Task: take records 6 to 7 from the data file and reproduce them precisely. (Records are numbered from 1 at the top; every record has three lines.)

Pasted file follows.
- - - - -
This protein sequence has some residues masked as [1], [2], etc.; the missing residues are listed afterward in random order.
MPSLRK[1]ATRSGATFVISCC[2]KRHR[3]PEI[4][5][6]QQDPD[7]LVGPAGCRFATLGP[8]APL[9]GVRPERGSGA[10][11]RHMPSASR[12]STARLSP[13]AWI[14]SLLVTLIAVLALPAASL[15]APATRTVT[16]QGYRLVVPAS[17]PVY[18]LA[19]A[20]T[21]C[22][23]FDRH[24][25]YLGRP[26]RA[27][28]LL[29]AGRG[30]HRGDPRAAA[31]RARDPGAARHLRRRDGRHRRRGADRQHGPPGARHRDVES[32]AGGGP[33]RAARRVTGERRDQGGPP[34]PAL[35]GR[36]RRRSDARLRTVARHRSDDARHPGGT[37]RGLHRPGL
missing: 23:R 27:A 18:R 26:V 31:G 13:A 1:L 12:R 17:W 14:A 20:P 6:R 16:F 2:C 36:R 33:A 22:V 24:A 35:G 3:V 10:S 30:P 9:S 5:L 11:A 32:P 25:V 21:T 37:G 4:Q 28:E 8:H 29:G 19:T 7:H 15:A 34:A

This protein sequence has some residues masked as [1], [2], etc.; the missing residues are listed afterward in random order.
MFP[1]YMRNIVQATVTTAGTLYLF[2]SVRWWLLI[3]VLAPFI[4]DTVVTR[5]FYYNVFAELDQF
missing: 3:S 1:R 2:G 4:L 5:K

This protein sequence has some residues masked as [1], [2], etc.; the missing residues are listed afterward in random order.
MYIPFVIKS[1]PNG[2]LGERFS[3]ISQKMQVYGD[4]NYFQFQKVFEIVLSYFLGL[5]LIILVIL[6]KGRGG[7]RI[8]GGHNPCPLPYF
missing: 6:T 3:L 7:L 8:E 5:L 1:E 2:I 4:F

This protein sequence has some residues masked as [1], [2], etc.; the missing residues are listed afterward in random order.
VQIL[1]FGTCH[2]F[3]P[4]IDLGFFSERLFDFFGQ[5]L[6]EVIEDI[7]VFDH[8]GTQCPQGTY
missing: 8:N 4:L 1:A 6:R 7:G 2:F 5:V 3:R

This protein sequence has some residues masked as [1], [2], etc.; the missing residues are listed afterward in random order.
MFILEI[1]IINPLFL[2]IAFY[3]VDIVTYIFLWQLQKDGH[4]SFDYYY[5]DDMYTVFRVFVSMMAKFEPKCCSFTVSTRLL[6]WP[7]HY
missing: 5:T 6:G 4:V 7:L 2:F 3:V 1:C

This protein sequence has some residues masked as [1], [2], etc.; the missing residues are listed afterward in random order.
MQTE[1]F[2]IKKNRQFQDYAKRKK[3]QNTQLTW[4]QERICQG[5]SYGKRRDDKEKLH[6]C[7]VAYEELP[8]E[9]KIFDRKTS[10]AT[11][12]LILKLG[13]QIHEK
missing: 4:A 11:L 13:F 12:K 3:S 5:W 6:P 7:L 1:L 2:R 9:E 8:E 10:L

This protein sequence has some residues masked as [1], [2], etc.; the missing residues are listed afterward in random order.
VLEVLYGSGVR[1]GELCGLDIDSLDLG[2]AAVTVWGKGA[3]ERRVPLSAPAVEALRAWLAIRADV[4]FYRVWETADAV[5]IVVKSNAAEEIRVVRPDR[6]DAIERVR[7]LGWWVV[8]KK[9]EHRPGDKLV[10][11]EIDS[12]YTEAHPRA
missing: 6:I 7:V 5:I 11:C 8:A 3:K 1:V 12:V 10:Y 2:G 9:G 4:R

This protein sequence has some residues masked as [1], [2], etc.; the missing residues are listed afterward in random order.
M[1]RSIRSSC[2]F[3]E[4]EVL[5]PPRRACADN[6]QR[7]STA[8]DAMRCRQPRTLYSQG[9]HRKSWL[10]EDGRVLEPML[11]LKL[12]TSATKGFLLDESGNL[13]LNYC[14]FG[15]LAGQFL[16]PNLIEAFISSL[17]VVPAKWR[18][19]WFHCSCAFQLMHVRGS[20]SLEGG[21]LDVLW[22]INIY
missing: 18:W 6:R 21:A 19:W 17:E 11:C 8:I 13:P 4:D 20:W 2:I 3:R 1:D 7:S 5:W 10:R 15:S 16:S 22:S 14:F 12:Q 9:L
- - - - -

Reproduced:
This protein sequence has some residues masked as [1], [2], etc.; the missing residues are listed afterward in random order.
MQTE[1]F[2]IKKNRQFQDYAKRKK[3]QNTQLTW[4]QERICQG[5]SYGKRRDDKEKLH[6]C[7]VAYEELP[8]E[9]KIFDRKTS[10]AT[11][12]LILKLG[13]QIHEK
missing: 4:A 11:L 13:F 12:K 3:S 5:W 6:P 7:L 1:L 2:R 9:E 8:E 10:L

This protein sequence has some residues masked as [1], [2], etc.; the missing residues are listed afterward in random order.
VLEVLYGSGVR[1]GELCGLDIDSLDLG[2]AAVTVWGKGA[3]ERRVPLSAPAVEALRAWLAIRADV[4]FYRVWETADAV[5]IVVKSNAAEEIRVVRPDR[6]DAIERVR[7]LGWWVV[8]KK[9]EHRPGDKLV[10][11]EIDS[12]YTEAHPRA
missing: 6:I 7:V 5:I 11:C 8:A 3:K 1:V 12:V 10:Y 2:G 9:G 4:R